You’re not alone.
The number of students earning a bachelor’s degree in accounting in 2022 was down 7.8% from the prior year, according to the American Institute of Certified Public Accountants.
One of the most glaring examples of the accountant shortage came recently from North Carolina-based Advance Auto Parts which publicly stated it had identified a material weakness in its Internal Control over Financial Reporting (ICFR) due to turnover in key accounting positions and requested four extra days to file its quarterly report. The company said it wasn’t able to attract and retain enough qualified people to fulfill these roles.
And the accountant shortage won’t be improving any time soon. According to the U.S. Bureau of Labor Statistics, job openings for accountants and auditors are projected to grow by 4% from 2022 to 2023 — with about 126,500 openings each year due to retirements.
The demand for skilled accountants has risen due to the complexity of modern financial systems, changes and increases in regulations, and the growing global economy.
Many experienced accountants from the baby boomer generation are reaching retirement age, resulting in significant loss of skilled professionals.
Some industries are finding that accountants lack the specific skills or experience required to fill open positions.
According to a recent Bloomberg Tax analysis study, there was a 17% drop in employed accountants and auditors from the peak in 2019. Despite this decline, the demand for experienced talent is showing no signs of slowing.
Companies rely heavily on their accountant or internal finance professional to complete increasingly complex and challenging work while adhering to ever-changing rules and regulations. With a reduction of available talent, businesses run the risk of maintaining accurate records and upholding integrity in financial reports.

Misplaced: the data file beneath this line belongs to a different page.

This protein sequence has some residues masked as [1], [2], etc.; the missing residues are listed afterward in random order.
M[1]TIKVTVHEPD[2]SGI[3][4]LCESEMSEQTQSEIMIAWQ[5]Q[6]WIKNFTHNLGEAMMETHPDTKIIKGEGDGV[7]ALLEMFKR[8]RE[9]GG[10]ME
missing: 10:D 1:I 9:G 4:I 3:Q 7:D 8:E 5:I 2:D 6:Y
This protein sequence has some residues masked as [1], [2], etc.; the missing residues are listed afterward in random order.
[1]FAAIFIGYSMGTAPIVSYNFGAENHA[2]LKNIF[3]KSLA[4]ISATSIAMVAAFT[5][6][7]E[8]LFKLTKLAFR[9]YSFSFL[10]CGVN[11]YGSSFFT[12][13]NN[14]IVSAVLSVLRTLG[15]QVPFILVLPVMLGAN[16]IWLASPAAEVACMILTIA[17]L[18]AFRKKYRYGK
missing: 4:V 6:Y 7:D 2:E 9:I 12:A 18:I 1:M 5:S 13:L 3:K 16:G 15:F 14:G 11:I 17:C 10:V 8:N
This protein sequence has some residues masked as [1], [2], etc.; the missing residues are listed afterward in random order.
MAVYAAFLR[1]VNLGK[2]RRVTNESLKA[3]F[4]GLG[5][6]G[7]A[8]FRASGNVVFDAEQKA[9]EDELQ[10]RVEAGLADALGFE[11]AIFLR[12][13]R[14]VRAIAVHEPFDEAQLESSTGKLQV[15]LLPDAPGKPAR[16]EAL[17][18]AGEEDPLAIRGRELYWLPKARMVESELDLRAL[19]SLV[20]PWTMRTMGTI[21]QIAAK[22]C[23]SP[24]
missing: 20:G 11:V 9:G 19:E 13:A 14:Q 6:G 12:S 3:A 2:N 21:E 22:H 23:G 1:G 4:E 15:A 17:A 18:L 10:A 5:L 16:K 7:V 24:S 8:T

While companies struggle to fill essential vacant accounting positions with short supply, many business owners and not-for-profit executive directors are finding outsourcing to be a viable solution.
When you hire a full-time accountant, you have to calculate all of the associated direct and indirect costs with that hire, including payroll taxes, health insurance worker’s comp insurance, benefits, paid time off, training expense, management time, office space, and IT requirements. And, when that individual leaves, turnover expenses can add up quickly.
With ARI, you get not only a staff accountant who can handle all of your business’s day-to-day accounting tasks, but also an individual who serves as your CFO or controller- all for a fraction of what one internal hire would cost.
But Perhaps the most compelling reason to outsource is business continuity. If your internal accountant suddenly decides to leave your organization, you may be left in the lurch with no one knowing how to pick up the pieces -or even what pieces have been dropped. With ARI, you can take comfort in the fact that you will have a minimum of two individuals managing your accounting needs, so your organization is always covered when it comes to meeting your financial reporting deadlines.
Not convinced yet? These are only a few of the benefits of outsourcing your accounting function. Here are several more.
If you’d like to explore if outsourcing is a viable solution for your organization, contact us today.
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